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Your source for news, updates and guidance on all things trademarks and intellectual property.

Spoiler Alert: Startup Secrets and Hidden Trademarks

Hannah Samendinger | September 12, 2017
3 min read

Any good product requires a considerable amount of planning. As we highlighted in our previous blog post, some companies will go to great lengths to keep these plans secret. Other companies, often smaller ones with less structured, anticipated, or secretive releases, do not go to the same lengths. This means that we can search government trademark databases to find clues for what is coming down the pipeline.

I was recently discussing Glossier, the new and incredibly popular cosmetics company, with my coworker when she said, “I wish they would make a mascara.” Without thinking, I informed her that there is probably a “Boy Lash” product on the way. How did I know?

They had recently teased a new product on Instagram, which they usually do for several days in advance of the release. I was curious what the product actually was, so I put my amateur detective skills to use and turned to TESS, the Trademark Electronic Search System, for some clues.

The most recently released Glossier product was “Wowder,” which was released on August 20, 2017. A quick search of TESS shows that the trademark application for “Wowder” was filed on January 20, 2017. So what else can TESS tell us about Glossier products that might be in the pipeline? An application for “Body Hero,” for use in connection with body lotion, cleansers, and oils, was filed on January 30, 2017. An application for “Boy Lash,” possibly (hopefully) an extension of their most popular product “Boy Brow,” was filed on January 31, 2017. There may also be  “Lidstar” eyeshadow, “Lash Slick,” and the recently filed “Disco Lip” releases.

Glossier is certainly not the only company that files trademark applications before announcing product releases. Dollar Shave Club, a company that initially became popular due to their ad campaigns, seems to be preparing to expand into the toothbrush market, with trademark applications filed for “Loud Mouth” and “Superba!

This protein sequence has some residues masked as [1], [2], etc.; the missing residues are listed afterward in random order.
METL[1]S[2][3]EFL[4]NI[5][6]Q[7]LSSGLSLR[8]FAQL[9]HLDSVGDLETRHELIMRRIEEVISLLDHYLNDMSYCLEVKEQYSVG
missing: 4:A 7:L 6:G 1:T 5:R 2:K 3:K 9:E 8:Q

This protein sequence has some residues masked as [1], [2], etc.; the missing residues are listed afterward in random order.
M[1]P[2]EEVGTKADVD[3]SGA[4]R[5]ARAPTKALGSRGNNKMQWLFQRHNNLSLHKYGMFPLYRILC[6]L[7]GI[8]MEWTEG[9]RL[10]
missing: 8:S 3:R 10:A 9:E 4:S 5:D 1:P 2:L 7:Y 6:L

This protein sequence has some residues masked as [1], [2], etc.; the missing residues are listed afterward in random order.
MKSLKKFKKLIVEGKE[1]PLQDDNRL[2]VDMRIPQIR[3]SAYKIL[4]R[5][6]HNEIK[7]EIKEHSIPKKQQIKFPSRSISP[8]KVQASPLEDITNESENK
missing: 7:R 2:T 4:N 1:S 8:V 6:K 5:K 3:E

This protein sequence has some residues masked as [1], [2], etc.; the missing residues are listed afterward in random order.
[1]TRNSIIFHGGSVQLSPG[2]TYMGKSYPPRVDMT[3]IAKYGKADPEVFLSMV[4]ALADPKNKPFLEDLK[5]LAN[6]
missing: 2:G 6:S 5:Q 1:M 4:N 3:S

Casper, the mattress company, gained much attention for disrupting the mattress industry, but they may be opening some more traditional stores as well. Casper also appears to be planning temporary napping accommodations, which they’ve revealed to some extent already; smart mattresses; and wellness services.

These insights can be found in many industries, from car sharing to podcasting to coworking spaces.  Lyft has filed an application for “Ride Through” for use in connection with freight and delivery services. Gimlet Media occasionally seeks protection for podcast names, which means a podcast called “The Habitat” may be released sometime soon. WeWork has filed several applications for use in connection with wellness services, incubation services, and education services.

Lastly, we also uncovered some snack clues. The blog Tantalizing Trademarks recently pointed to some trademark applications filed by the ice cream company Halo Top. The applications for yogurts, ice cream makers, and other dairy related products indicates that they are looking to expand their brand in the near future. This got us thinking about other food companies that might have new products in the works.

Frito Lay has filed three recent applications for snack flavors: “Cheddalicious BBQ,” “Cracker Jill,” and “Doritos Blaze.” Ben and Jerry’s also has some recent applications for new flavors, including “Special Stash,” “Chillin’ the Roast,” and “Glampfire Trail Mix.” Perhaps the most interesting snack-related application we came across is another Ben and Jerry’s filing for “Dude Food,” a Big Lebowski-themed flavor. In 2011, over 1,300 people liked a Facebook page petitioning to add Dude Food as a new flavor, so they (and we) might have something to get excited about.

While some people may not spend much time thinking about the names of the products they love, these filings all reveal the value of trademark protection; it’s an integral part of the product itself. In fact, a product’s name sometimes makes it out into the public sphere long before consumers see the actual product.

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